Have you ever paid attention to the pleats on the back of your dress shirt?
Like most people, you have probably noticed them dozens of times and dismissed them without a second thought.
However, it is helpful to know about your different back pleat options and how they affect your shirt and your experience of wearing it.
A classic traditional style dress shirt will have rear side pleats. It’s also known as the knife pleat, located directly under the yoke, just at the edge of the shoulder blades.
The real side pleats are a very subtle addition that looks pretty natural.
These pleats are half an inch wide; in total, this gives you an extra two inches for your arm movement.
The beauty of these discreet pleats is that they increase your range of motion without making the rest of your dress shirt more oversized or even baggier.
Center Box Shirt Pleats
A center box pleat is typically a casual shirt style, best used for everyday wear.
This style is two folds of fabric next to each other underneath the shirt’s yoke, right in the center. As a result, the two folds create a square or rectangular-shaped box.
This style adds up to a total of three extra inches to the back of your shirt, essentially making the back of the button-down shirt larger.
Center box pleats are not suitable for slim-fit shirts because it makes a baggier shirt.
However, the excess fabric is a perfect choice for people with sloping shoulders because it provides the most range of movement.
Dart Shirt Pleats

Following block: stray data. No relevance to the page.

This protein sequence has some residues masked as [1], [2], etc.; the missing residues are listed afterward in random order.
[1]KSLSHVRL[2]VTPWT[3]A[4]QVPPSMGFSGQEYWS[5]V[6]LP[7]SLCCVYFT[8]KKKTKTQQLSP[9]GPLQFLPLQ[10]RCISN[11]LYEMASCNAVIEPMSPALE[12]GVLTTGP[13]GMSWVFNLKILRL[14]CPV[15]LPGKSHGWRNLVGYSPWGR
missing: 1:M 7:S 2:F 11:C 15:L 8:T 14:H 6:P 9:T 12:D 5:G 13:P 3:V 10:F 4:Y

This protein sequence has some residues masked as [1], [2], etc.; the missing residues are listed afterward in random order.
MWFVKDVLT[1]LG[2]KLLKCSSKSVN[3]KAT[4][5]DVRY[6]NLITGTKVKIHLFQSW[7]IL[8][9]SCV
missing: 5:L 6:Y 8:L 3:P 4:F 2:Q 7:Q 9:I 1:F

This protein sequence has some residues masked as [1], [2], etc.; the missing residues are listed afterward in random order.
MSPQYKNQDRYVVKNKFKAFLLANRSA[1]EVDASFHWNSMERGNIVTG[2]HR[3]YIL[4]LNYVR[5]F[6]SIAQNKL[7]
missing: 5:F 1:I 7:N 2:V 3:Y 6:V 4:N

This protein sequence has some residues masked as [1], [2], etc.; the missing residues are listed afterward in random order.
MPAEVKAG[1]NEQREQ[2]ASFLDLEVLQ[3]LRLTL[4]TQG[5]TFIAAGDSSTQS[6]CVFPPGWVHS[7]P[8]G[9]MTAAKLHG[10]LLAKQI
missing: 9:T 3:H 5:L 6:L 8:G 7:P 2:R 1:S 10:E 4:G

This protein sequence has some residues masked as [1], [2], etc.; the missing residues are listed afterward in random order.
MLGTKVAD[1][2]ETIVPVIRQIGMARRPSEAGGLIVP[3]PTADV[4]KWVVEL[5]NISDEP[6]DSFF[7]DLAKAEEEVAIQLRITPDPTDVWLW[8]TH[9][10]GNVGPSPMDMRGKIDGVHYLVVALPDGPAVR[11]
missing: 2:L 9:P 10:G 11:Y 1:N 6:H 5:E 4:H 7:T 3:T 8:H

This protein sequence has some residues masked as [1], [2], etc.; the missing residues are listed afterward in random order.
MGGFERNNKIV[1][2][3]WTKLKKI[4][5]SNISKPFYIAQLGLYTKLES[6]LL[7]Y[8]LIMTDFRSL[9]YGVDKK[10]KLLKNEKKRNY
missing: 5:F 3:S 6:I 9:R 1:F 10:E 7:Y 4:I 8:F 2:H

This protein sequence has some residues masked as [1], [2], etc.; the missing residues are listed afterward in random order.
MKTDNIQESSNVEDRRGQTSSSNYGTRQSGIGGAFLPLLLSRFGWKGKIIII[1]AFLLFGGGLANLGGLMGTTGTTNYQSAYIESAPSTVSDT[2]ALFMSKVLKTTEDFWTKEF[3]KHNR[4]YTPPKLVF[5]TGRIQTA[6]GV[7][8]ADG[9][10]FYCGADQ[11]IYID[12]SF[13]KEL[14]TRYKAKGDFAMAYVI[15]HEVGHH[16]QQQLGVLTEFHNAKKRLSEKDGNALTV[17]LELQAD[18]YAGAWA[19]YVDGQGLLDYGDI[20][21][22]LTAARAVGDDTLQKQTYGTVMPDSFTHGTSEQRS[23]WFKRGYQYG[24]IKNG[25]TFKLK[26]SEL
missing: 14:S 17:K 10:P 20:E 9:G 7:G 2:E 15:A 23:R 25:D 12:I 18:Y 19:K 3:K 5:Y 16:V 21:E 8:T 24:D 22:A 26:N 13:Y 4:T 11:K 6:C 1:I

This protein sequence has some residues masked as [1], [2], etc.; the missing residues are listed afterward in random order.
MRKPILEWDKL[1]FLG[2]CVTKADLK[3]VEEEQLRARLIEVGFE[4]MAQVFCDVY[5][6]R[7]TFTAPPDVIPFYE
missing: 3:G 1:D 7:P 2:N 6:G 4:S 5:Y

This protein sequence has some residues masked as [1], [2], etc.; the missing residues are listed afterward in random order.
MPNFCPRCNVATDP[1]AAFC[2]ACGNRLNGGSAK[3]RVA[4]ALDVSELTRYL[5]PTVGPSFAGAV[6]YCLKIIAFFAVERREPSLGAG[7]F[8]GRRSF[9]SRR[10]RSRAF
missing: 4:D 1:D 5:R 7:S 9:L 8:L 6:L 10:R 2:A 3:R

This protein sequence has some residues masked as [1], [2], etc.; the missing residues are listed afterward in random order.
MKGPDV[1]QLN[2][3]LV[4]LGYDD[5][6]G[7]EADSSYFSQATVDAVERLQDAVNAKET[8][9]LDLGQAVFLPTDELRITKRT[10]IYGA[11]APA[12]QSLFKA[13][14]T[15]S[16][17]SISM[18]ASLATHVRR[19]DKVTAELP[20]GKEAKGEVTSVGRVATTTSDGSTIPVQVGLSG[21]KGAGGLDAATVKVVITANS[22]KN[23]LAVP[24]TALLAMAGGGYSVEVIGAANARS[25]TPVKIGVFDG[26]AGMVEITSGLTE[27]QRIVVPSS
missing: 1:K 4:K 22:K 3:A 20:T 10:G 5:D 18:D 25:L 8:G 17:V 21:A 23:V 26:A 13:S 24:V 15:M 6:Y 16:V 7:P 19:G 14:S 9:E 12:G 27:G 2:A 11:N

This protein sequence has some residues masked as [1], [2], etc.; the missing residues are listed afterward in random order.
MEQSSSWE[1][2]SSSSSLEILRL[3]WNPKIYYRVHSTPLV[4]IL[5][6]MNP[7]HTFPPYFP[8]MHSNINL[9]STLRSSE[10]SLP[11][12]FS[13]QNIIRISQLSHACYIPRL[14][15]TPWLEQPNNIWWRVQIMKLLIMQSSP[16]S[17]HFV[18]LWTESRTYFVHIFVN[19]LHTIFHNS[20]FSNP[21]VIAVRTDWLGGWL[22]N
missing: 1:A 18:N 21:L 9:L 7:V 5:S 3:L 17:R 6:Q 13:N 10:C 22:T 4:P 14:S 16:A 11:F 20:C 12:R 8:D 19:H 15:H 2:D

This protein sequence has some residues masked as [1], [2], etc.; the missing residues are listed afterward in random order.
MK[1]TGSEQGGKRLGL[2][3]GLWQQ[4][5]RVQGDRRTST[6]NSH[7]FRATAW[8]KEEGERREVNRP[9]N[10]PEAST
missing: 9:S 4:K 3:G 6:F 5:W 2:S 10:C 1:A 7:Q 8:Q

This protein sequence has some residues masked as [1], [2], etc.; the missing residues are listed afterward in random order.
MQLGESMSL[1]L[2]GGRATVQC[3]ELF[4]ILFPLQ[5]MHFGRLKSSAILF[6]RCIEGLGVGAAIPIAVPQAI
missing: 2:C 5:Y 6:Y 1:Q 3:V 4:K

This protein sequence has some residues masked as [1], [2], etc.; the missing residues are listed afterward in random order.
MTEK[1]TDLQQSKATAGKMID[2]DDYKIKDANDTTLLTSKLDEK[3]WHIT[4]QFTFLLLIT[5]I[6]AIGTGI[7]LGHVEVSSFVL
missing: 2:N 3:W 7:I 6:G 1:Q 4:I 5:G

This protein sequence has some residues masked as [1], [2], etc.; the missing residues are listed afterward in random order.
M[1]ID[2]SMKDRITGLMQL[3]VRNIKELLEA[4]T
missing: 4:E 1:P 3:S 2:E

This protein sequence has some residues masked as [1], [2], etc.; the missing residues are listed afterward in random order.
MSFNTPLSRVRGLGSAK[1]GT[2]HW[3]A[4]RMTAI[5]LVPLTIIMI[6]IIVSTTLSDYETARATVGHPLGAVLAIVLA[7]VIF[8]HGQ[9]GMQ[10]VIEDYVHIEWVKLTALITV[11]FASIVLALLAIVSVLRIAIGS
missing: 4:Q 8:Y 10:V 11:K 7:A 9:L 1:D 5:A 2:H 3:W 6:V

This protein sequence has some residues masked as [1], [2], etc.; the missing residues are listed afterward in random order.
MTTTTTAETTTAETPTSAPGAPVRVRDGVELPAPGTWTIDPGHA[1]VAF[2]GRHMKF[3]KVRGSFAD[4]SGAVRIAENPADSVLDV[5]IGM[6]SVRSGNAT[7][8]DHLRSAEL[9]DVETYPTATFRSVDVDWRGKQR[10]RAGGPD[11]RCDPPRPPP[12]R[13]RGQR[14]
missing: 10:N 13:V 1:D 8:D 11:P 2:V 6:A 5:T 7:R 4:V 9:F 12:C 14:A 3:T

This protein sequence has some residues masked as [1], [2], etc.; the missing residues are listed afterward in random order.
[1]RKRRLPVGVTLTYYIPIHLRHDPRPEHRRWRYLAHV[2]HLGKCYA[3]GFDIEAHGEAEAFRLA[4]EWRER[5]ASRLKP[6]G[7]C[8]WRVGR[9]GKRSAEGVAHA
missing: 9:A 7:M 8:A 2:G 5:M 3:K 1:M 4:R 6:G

A dress shirt can’t get more slimming than having dart pleats. These are two long darts along each side of the back of the dress shirt.
This style removes fabric rather than increasing it. Therefore, it doesn’t increase your ability to move freely but can restrict movement somewhat.
As a tradeoff, it creates a very streamlined garment. This would be an ideal structure for a slim-fit dress shirt.
Dart pleats are very trendy, and many contemporary dress shirt brands use this back pleat style. They are popular among tuxedo shirts, as well.
Locker Loop Box Pleat
You’ve probably seen this style hundreds of times. It’s a very casual, popular style for the back of casual, button-down shirts.
The locker loop box pleat is essentially your standard box pleat with the addition of a small loop of fabric sewn at the top of the box.
It is located in the same place as a center box pleat, right at the yoke’s seam.
The loop was initially there for a simple hanging of the shirt in a locker or hook.
Western Shirt Pleats
Most button-down shirts have a yoke along the back that cuts a straight line across the top.
A western yoke is different, however. This style is curved, often coming to a point in the center. Picture a cowboy shirt.
This fashion has no darts or pleats. It wouldn’t be possible to include these with this type of yolk.
No Back Pleats
For an incredibly sleek-looking dress shirt, choose one that has no back pleats. This is a very modern style; it is best suited for slim-fit dress shirts.
Also, because it doesn’t have any folds of fabric, you won’t find any extra range of motion with this dress shirt style.
Generally, the only shirts that do not have back pleats are ones that have been tailored.
It would be incredibly complicated for a pre-made dress shirt to get sizing right without pleats or darts, so they avoid the possibility of a poor fit.
You’ll appreciate a dress shirt that has no back pleats if you do your own ironing! That makes for a much easier job.
Hi, I’m Alex, and I’ve studied and specialized in styling in Rome. Through my writing, I want to help men dress well and learn the purpose and significance of suits and other formal attire. My final goal is to make men more confident in their wardrobe choice and life in general.